By Leslie Goldberg

Since Gov. Jerry Brown has announced that the little people now should cut back their water consumption by 25 percent, the folks in the animal food industry must be popping the champagne corks. Not only has Brown declined to ask agriculture, including animal agriculture, to cut back, it looks to me like none of the major American media outlets are focusing on livestock and calling it out for the mega-sponge it is.

Instead, the press recently has managed to suggest the idea it’s fruits and vegetables that are the culprits and if we want to do right we should not only turn off the sprinklers but ditch the almond milk and maybe skip the salad. Ok, ok, we should definitely turn off the sprinklers and phase out those oversized spa bathtubs, I agree. But there has been scarcely a hiccup about animal ag with a few exceptions and that’s a serious bummer.

Animal agriculture deserves more than a hiccup! And hamburgers are costing us way more than $1 a piece. Forty-seven percent of California’s water is used for meat and dairy products, according to a study by the Pacific Institute.

California’s biggest crop happens to be not almonds, tomatoes or lettuce. It’s alfalfa. Michael Pollan said during an interview with phys.org, that about 25 percent of our water is going to raise alfalfa, which is primarily for animal feed – not avocado sandwiches.

And possibly the worst of it is that a lot of that alfalfa is being shipped from California to Asia and the Middle East, areas that have started to glom onto the West’s genius animal-food-heavy diet.

“A hundred billion gallons of water per year is being exported in the form of alfalfa from California,” said Professor Robert Glennon from Arizona College of Law, who was quoted in a BBC article. “It’s a huge amount. It’s enough for a year’s supply of water for a million families – it’s a lot of water, particularly when you’re looking at the dreadful drought throughout the south-west.”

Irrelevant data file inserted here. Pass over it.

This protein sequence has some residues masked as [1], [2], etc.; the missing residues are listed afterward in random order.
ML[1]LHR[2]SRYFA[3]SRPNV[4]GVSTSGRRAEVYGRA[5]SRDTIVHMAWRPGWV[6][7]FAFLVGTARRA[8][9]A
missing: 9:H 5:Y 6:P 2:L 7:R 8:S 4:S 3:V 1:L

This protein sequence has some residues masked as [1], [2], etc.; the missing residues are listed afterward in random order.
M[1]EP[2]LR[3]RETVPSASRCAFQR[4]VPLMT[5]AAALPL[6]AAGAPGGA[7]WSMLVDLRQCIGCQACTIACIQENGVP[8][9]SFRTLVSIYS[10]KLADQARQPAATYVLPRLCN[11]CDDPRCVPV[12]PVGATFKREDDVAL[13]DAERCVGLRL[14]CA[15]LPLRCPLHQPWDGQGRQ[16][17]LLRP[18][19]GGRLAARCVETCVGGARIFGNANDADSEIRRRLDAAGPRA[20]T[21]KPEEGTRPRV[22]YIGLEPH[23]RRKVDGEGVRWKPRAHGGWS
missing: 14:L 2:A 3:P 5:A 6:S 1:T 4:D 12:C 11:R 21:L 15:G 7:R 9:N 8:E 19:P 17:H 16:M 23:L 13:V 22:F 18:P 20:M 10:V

So the animal agricultural water footprint is, yes, the animals themselves, but also growing feed crops for not just California’s meat and dairy industry but that of China and the Middle East.

“Wonderful,” I sarcastically write.

However, I think there may be hope. I’m one of those pesky lefties who believes almost nothing happens in this country unless the mega-corporations want it to happen. Somehow I can’t imagine all the non-animal agricultural corporations standing by and watching this one economic sector, animal agriculture, take us down.

And of course, as consumers of these animal products, we can do something too: not be consumers of animal products. “Changing one’s diet to replace 50 percent of animal products with edible plants like legumes, nuts and tubers results in a 30 percent reduction in an individual’s food-related water footprint,” wrote James McWilliams in a New York Times op ed piece back in early March. “Going vegetarian, a better option in many respects, reduces that water footprint by almost 60 percent.”

It’s time, New York Times, to, at the very least, run another McWilliams piece.

– A Vicious Vegan blog post –

Leave a Reply

Your email address will not be published. Required fields are marked *